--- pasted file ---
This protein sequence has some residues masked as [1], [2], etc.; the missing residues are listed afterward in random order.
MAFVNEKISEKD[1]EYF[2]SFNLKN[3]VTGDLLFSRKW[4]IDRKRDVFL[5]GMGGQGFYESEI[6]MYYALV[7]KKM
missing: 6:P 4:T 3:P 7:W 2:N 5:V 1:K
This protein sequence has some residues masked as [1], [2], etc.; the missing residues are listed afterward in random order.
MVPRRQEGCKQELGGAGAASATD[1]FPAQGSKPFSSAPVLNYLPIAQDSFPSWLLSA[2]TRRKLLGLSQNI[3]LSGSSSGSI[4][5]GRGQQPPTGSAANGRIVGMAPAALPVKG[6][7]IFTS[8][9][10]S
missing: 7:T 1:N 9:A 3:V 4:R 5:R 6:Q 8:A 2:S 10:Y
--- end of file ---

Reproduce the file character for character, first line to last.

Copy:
This protein sequence has some residues masked as [1], [2], etc.; the missing residues are listed afterward in random order.
MAFVNEKISEKD[1]EYF[2]SFNLKN[3]VTGDLLFSRKW[4]IDRKRDVFL[5]GMGGQGFYESEI[6]MYYALV[7]KKM
missing: 6:P 4:T 3:P 7:W 2:N 5:V 1:K
This protein sequence has some residues masked as [1], [2], etc.; the missing residues are listed afterward in random order.
MVPRRQEGCKQELGGAGAASATD[1]FPAQGSKPFSSAPVLNYLPIAQDSFPSWLLSA[2]TRRKLLGLSQNI[3]LSGSSSGSI[4][5]GRGQQPPTGSAANGRIVGMAPAALPVKG[6][7]IFTS[8][9][10]S
missing: 7:T 1:N 9:A 3:V 4:R 5:R 6:Q 8:A 2:S 10:Y